MARTIN: Well, no. My question was - how does your faith tradition inform your decision to assist in helping people to end their lives? That was my question because, as we discussed, I mean, for most of the faith traditions with which people will be familiar, obviously, some take a different view. That should be acknowledged.

The religions that most people practice in this country - it's just simply wrong. And so I'm interested in how your faith tradition informs your decision to help people end their lives.

EGBERT: Well, Unitarian Universalists basically believe in autonomy. They believe the individual has a right to be responsible to themselves. Collectively, in the General Assembly in 1988, the Unitarian Universalists voted to approve the idea of physician assistance in hastening death.

MARTIN: Now, I think it's worth mentioning at this point that you've paid a price for your advocacy and your work in this area. You've been arrested more than once. You were tried in one state and those charges were dismissed or you were acquitted, but there's still a case pending against you. And that, when you were arrested, you had been an assistant visiting professor at Johns Hopkins and you lost that position because of the arrests.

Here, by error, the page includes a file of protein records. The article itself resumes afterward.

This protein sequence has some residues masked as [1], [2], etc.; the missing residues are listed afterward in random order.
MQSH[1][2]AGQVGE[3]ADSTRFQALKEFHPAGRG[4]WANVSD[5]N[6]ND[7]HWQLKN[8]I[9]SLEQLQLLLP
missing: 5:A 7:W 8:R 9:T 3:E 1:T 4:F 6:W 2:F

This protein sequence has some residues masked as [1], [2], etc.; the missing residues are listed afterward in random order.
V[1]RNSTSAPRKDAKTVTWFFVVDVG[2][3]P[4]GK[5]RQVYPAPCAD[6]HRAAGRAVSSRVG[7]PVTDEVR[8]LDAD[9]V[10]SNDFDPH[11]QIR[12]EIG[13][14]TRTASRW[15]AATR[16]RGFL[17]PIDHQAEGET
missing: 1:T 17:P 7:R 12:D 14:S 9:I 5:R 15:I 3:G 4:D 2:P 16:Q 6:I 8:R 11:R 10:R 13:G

And so I'm just interested in the fact that you're willing to continue to face these issues, to advocate for this work and to do this work and I wonder why that is.

EGBERT: Well, the patients need this work. Dr. Kevorkian could tell you that. The patients are very appreciative of this and so are a lot of other people who have had relatives who have not had this care.

I hear story after story after story of people who have a relative who couldn't get this, who didn't get proper pain care or the pain care was so much that they were unconscious. So I think that the idea of the patients saying they really want this. If you have - yourself - you get a horrible disease and you're suffering all the time and the doctors are doing a wonderful job, but it just doesn't seem to work. That's what? 1 percent or 2 percent of the population. So 98 percent are taken care of very nicely, but we are interested in is that occasional 1 or 2 percent who are not.